“So, want do you want to do when you grow up?”
I think this was the question that terrified me the most as a child. Whenever a well-meaning family friend would ask me that, I would freeze like a deer in the headlights and hope they’d have mercy on me and change the subject.
It was embarrassing. I didn’t know what I wanted back then, and I certainly couldn’t have imagined that I’d be working from my laptop today, not that many years later.
And that’s just it: I couldn’t have imagined it because it wasn’t an option when I was little.
The reality is, society puts a lot of pressure on young people to figure out their lives by a certain age, and it’s generally unhelpful — if only because, as I’ve learned first-hand, technology is fundamentally changing how people work.
And, of course, it often takes time and a lot of trial-and-error to decide on a career path — it’s not something that happens overnight.
Like most people, it took me years and years of making mistakes, trying new things, failing, and getting back up again to figure out what I wanted to do professionally. And even though I now have a much better idea of the kind of life I want, a part of me still doesn’t know what I’ll be doing ten years from now.
But you know what I’ve realized? That’s not necessarily a bad thing. It’s completely normal.
Think about it: we live in a constantly evolving world, and it’s not about to slow down. That means the world of work is constantly changing too. Discoveries are made, technology gets more and more advanced, and we are evolving right along with it.
In other words?
Those of us who are twenty-somethings need to realize the advice our parents and grandparents may have given us about going to college, and getting just one specific career might not apply as much as it used to.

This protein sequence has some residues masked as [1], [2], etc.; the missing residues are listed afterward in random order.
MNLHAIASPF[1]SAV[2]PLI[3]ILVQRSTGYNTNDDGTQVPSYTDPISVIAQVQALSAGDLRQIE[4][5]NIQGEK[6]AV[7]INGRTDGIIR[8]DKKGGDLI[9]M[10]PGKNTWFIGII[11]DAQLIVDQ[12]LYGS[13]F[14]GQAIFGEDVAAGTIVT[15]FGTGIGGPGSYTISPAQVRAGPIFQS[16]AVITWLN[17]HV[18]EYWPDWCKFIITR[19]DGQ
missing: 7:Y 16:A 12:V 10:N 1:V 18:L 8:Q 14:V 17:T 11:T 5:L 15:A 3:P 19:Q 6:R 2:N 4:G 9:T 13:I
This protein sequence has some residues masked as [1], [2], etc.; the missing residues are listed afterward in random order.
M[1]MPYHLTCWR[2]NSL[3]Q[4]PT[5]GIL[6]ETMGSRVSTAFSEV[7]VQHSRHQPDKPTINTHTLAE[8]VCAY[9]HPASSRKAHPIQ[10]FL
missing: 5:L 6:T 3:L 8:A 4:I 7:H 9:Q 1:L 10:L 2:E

And you know what? That’s worth getting excited about, especially if you aren’t sure what you want to do professionally.
When I was little, I had no idea that making a good living online would be possible in the future. But today, not only is that possible but here I am getting closer to making that a reality myself. In fact, one of my articles on Medium.com has already earned me four figures.
Does that blow my mind? Yes.
But at the same time, it shouldn’t. Not because I have some kind of unique talent (I don’t) but rather because the technology we have at our disposal makes it possible to create and share content no matter who we are — we just have to put those resources to good use and the results will come.
I used to read a lot of articles about earning income online, wondering if I would ever get there and trying to hack my way to success. But now that I’m finally making a healthy income doing what I would happily do for free, here’s what I’ve learned: hacking doesn’t work, but earning money online is completely doable.
Being your own boss is entirely doable.
So what does that mean for you? It means this:
You don’t need to work at a soul-sucking job for forty years if you don’t want to — you have tons of options now.
If you love doing something, like writing, don’t let others tell you there’s no money in it or that you should focus on getting a “real” career. That’s what people used to say to me, and I’m so glad I didn’t listen.
The fact is, there is money in writing — I know that first-hand, and I also know there’s money in a wide array of other creative pursuits.
The truth is, the world is full of opportunities if you know where to look — opportunities that simply didn’t exist before.
When my mom was growing up in the sixties, for example, one of the only ways of getting a high-paying, fulfilling occupation was to get good grades, go to a good college, get hired by a good company, and work your way up to a better position within that same company over time.
It was expected that you would spend the best years of your life working in a stuffy office and trying to solve the company’s problems in the hopes of getting promoted.
But even then, many women and minorities didn’t have the option of getting better positions over time, even if they excelled at their work.
And even by the time I was born, in the nineties, most people didn’t know how to use computers (which were the size of ovens and weren’t able to do a fraction of what your smartphone can do now anyway).